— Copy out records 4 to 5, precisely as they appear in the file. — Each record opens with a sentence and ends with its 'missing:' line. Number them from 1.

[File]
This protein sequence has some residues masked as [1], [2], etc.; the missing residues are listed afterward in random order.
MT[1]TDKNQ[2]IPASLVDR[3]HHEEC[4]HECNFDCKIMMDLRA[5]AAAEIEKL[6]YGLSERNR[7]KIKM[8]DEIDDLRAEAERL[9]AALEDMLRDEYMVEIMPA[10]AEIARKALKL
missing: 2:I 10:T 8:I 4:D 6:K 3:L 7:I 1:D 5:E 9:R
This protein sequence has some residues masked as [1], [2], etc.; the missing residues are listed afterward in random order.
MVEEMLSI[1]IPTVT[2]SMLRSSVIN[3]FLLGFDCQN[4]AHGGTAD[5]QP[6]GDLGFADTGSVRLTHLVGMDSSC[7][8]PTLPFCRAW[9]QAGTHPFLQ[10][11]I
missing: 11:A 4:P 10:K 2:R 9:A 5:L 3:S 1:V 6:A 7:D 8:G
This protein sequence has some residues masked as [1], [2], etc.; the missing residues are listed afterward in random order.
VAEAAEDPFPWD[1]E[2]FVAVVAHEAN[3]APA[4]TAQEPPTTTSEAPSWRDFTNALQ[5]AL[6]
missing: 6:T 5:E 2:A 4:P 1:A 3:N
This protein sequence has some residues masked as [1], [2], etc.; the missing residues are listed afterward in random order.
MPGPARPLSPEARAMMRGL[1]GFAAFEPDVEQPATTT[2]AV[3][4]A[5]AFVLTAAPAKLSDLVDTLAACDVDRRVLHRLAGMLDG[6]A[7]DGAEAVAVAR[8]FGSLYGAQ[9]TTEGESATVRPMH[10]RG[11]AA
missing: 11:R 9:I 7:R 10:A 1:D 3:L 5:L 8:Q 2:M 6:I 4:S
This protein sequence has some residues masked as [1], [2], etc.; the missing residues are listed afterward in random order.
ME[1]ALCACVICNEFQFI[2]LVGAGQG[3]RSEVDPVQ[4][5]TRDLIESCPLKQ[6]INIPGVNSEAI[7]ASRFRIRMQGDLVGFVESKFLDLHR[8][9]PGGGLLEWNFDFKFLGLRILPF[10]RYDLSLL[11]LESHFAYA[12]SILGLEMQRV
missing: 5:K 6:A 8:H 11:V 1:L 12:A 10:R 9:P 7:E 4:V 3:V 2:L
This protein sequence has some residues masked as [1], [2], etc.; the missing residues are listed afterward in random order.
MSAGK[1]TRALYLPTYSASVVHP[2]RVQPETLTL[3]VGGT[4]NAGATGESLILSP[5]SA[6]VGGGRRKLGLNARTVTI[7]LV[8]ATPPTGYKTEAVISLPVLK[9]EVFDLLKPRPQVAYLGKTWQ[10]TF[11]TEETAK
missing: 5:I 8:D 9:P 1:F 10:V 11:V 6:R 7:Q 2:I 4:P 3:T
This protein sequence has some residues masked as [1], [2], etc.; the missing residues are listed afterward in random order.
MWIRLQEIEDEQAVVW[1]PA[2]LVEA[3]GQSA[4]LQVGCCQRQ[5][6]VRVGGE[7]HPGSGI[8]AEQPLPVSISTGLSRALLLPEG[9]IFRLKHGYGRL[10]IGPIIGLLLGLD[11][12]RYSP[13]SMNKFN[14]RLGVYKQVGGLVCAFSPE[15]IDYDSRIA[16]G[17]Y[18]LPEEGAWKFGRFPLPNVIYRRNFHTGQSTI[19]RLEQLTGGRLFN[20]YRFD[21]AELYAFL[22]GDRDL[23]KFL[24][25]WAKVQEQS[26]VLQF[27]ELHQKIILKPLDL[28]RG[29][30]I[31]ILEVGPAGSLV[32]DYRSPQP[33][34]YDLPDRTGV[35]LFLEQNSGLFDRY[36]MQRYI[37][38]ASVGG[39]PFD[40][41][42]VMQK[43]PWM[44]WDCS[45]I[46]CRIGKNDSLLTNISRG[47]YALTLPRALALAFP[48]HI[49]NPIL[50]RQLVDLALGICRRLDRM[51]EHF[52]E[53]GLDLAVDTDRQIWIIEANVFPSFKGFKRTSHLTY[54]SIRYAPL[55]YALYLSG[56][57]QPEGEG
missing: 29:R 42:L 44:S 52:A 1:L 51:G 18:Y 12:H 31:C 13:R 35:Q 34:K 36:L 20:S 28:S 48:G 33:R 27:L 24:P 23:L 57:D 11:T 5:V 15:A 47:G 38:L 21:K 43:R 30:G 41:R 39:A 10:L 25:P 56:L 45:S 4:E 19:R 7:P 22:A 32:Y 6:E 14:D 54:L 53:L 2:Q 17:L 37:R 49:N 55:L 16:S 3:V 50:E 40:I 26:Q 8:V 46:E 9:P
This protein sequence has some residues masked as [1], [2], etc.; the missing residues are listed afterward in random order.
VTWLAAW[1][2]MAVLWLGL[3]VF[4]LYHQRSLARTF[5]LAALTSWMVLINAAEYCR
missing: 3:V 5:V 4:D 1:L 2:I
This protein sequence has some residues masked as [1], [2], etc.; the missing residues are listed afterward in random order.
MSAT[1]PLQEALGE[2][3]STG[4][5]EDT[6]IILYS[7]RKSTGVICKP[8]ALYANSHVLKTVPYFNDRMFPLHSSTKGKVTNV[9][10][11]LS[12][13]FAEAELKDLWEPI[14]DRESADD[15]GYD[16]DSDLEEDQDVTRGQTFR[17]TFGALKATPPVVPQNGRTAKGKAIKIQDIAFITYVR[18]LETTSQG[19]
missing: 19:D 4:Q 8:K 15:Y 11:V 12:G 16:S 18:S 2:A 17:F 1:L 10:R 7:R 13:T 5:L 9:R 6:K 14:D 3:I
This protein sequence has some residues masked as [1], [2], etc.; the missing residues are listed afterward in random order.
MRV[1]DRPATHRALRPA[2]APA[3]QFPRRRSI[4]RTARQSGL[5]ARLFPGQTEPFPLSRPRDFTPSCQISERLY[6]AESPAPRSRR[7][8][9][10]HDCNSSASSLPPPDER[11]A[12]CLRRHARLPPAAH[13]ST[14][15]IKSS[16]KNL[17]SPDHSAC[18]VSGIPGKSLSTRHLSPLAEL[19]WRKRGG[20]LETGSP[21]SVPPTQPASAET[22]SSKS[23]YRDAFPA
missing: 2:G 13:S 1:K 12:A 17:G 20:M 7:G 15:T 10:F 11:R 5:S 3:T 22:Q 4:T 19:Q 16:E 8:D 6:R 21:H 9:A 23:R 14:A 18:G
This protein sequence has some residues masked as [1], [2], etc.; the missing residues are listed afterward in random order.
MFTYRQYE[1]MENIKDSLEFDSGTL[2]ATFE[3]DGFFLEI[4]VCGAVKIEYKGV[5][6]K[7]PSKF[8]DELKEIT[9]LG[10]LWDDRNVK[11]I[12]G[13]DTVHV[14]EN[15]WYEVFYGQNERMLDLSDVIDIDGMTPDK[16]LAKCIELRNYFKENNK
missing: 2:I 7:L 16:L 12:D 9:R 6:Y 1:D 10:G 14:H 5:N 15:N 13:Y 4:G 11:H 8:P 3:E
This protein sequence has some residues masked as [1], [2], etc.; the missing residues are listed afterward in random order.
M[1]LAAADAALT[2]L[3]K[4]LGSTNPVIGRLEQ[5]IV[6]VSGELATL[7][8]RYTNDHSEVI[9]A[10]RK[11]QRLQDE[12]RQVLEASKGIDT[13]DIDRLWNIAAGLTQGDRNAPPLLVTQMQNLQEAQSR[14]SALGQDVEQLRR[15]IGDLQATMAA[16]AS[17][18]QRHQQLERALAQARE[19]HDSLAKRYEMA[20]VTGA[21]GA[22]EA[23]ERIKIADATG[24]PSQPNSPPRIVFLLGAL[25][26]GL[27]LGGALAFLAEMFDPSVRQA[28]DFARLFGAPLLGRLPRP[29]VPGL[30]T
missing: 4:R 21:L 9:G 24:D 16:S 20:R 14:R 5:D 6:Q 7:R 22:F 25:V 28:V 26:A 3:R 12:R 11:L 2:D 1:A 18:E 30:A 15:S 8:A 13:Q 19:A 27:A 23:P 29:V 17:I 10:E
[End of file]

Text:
This protein sequence has some residues masked as [1], [2], etc.; the missing residues are listed afterward in random order.
MPGPARPLSPEARAMMRGL[1]GFAAFEPDVEQPATTT[2]AV[3][4]A[5]AFVLTAAPAKLSDLVDTLAACDVDRRVLHRLAGMLDG[6]A[7]DGAEAVAVAR[8]FGSLYGAQ[9]TTEGESATVRPMH[10]RG[11]AA
missing: 11:R 9:I 7:R 10:A 1:D 3:L 5:L 8:Q 2:M 6:I 4:S
This protein sequence has some residues masked as [1], [2], etc.; the missing residues are listed afterward in random order.
ME[1]ALCACVICNEFQFI[2]LVGAGQG[3]RSEVDPVQ[4][5]TRDLIESCPLKQ[6]INIPGVNSEAI[7]ASRFRIRMQGDLVGFVESKFLDLHR[8][9]PGGGLLEWNFDFKFLGLRILPF[10]RYDLSLL[11]LESHFAYA[12]SILGLEMQRV
missing: 5:K 6:A 8:H 11:V 1:L 12:A 10:R 9:P 7:E 4:V 3:V 2:L